August 12th, 2022
Volume 31 Issue 9
In This Issue of The
Wood Prairie Seed Piece:
|This edition of the Seed
Piece may be found
in our Wood Prairie
Seed Piece Archives.
Unearthed Last Week from Wood Prairie Field.
It’s a good guess that this gigantic VW-Beetle-sized
boulder has been sitting at the edge of one of our
potato fields on the home farm since the last glaciers
melted. It’s so big Caleb didn’t think our 26-ton Case
Excavator would have budged it. He popped it out in
about 10 minutes with our old-timer gravel-pit
Michigan Payloader which has a 4.5 yard bucket. Caleb
judged the weight of the rock to be around 8-9 tons
since lifting it with the bucket caused the
Payloader’s rear tires to go airborne. After he pushed
the boulder out of the field, it took a 12-yard
dumptruck load of loam topsoil to fill in the hole
This is the biggest rock we’ve ever moved! It’s been
11 years since we unearthed another huge rock, but
that one was not even half as big. That other ‘big’
rock was located about 700-feet away, due north. Read
about our efforts to dislodge that ‘big’ rock in Richard
Horan’s great book, Harvest.
Richard and his daughter Kat helped us harvest our
Potato crop that Fall. He witnessed that rock removal
effort and like any good author would, he then wrote
We recently sent out a Customer Survey which many of
you received. To those who returned the Survey, THANK
YOU VERY MUCH! The overall response was OUTSTANDING
and dominated by very thorough and thoughtful answers.
As promised, yesterday we held the drawing for a $100
Wood Prairie Gift Certificate. And the randomly
selected winner from all of you who responded to the
Survey is…Michael from Cheshire, Connecticut!
Congratulations, Michael, and thanks to EVERYONE who
participated and helped us out!
Thanks, stay cool and stay safe!
Jim & Megan Gerritsen & Family
Wood Prairie Family Farm
Red Russian Garlic.
Orders for Organic
‘Red Russian’ Garlic Seed are NOW being
Shipments begin mid-Sept 2022! Please order
soon before we sell out!
Offer! Buy 5-Pounds and SAVE 10%
The fresh taste of this Rocambole type, stiffneck
garlic will broaden your view of this wonderful
vegetable which has been basking in a resurgence of
culinary interest. Plant Organic
Red Russian Garlic
in the Fall for harvest
next Summer. Our Organic Red Russian Garlic is a good
keeper, very easy to peel, and has nice large cloves.
Maine Tales. What
Are You Doing on the Fourth? Bridgewater, Maine,
Aroostook Potato House Worker Rolling a Potato
Barrel, Circa 1940.
Photo taken by Jack Delano, a photographer working for
the Farm Security Administration who was hired to
document how rural America worked during the Great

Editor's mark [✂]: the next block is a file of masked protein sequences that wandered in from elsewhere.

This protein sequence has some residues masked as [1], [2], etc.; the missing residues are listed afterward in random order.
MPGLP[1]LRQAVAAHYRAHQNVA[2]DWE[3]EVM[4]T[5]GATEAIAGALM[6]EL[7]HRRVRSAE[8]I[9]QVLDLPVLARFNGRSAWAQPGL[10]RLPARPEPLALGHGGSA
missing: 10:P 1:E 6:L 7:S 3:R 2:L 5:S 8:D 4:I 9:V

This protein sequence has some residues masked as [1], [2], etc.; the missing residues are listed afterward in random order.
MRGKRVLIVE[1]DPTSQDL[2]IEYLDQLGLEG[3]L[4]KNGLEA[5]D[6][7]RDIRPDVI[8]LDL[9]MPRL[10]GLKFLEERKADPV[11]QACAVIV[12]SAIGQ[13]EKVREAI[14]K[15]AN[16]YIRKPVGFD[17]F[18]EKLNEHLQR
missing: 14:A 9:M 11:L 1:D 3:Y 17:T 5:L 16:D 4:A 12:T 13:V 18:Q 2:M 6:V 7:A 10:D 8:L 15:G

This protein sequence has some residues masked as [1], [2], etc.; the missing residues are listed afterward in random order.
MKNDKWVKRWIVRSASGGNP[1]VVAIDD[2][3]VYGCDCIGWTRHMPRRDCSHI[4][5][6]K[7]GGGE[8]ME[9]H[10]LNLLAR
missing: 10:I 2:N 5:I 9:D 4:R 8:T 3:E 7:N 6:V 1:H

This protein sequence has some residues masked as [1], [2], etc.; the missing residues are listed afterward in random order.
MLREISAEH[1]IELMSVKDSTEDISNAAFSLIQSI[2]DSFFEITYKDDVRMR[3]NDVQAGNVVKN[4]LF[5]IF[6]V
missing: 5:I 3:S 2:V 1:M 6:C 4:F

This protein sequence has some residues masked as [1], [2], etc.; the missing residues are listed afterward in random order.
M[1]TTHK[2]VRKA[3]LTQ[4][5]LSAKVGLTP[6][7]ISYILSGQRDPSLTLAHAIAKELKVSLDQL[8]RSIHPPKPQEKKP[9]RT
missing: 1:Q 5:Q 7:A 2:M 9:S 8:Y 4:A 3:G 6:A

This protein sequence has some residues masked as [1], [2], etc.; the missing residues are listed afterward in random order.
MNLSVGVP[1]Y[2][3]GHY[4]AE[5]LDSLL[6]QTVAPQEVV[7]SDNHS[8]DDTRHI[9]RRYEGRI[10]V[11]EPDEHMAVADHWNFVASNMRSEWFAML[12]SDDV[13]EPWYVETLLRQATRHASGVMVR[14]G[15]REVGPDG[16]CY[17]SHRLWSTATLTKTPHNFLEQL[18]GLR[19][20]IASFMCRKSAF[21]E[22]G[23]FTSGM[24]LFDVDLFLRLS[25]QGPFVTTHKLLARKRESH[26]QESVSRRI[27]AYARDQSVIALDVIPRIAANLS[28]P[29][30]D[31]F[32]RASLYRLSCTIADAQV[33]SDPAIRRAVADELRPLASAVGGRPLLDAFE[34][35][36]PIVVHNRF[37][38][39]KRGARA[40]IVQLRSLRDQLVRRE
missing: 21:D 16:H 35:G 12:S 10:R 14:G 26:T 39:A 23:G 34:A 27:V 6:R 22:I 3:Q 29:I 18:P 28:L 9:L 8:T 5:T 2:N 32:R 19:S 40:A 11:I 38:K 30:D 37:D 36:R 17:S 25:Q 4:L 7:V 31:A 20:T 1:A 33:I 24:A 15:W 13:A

Depression era. Mr. Delano stayed in Aroostook
County for the 1940 Potato Harvest.
People in Maine are legendary for their work ethic.
Nowhere is this reputation more well-earned than in the
potato fields of Northern Maine’s Aroostook County. Aided
and abetted by a short growing season, each and every
day matters for Maine farmers intent on successfully
growing a crop between the last snow bank to melt in
Spring and the first snow flurries of Fall.
In Potato country, the heavy work load continues right
through Maine’s snowy and cold Winter, inside the
sprawling insulated, windowless Potato storages known
locally as ‘Potato Houses.’ Each Potato farmer and crew
have millions of pounds of spuds to clean, sort, bag
and ship. And this Winter’s work must be completed
before the next Spring rolls around, when the snow exits
and the cycle starts anew beginning with the annual rite
Now, the first European-American settler to land in this
locale was Nathanial Bradstreet in 1827. Along with his
sons John and Joseph, he left the safety and civilization
of the Central Maine Town of Palermo to search for a
streamside mill site to start and whittle down the
forested wilderness which in time would become the Town
of Bridgewater. Once the trees were removed the
forest was soon converted over to farm fields in which to
grow mighty potatoes. Jump down about four generations and
you come to Bridgewater Seed Potato farmer Dan Bradstreet
(1912-2006), grandfather to our friend, contemporary Seed
Potato farmer, Ryan Bradstreet.
Work in the Potato
Jim worked for Dan in his Potato House the Winter of
1976-1977. There had been a devastating drought in Europe
the Summer of ’76. The demand for the export of Maine
Certified Seed Potatoes to the Old World was strong.
In addition to hanging 50-pound paper sacks for domestic
trade, they’d fill and lug 50-kg burlap bags (110-pounds)
into rail cars bound for Winterport, where sacks were
reloaded onto boats headed to Europe.
The young men hung (filled), weighed and sewed the bags
shut. Dan and a couple of older helpers graded out Potato
culls on the inspection table portion of the grading line.
Dan’s son, Wayne, kept the hopper full with a mechanized
Potato shoveler and made sure the line was flowing well.
Whenever Potato varieties had to be switched – and at the
end of the day – it was time to clean up the floor of
spilled and crushed potatoes and dirt. They’d also roll
11-peck Cedar Potato barrels full of ‘Seconds’ (smaller
B-sized potatoes) separated out by a mechanical sizer to
an awaiting bin. Some of the men were so talented at
rolling barrels full of 165-pounds of potatoes that they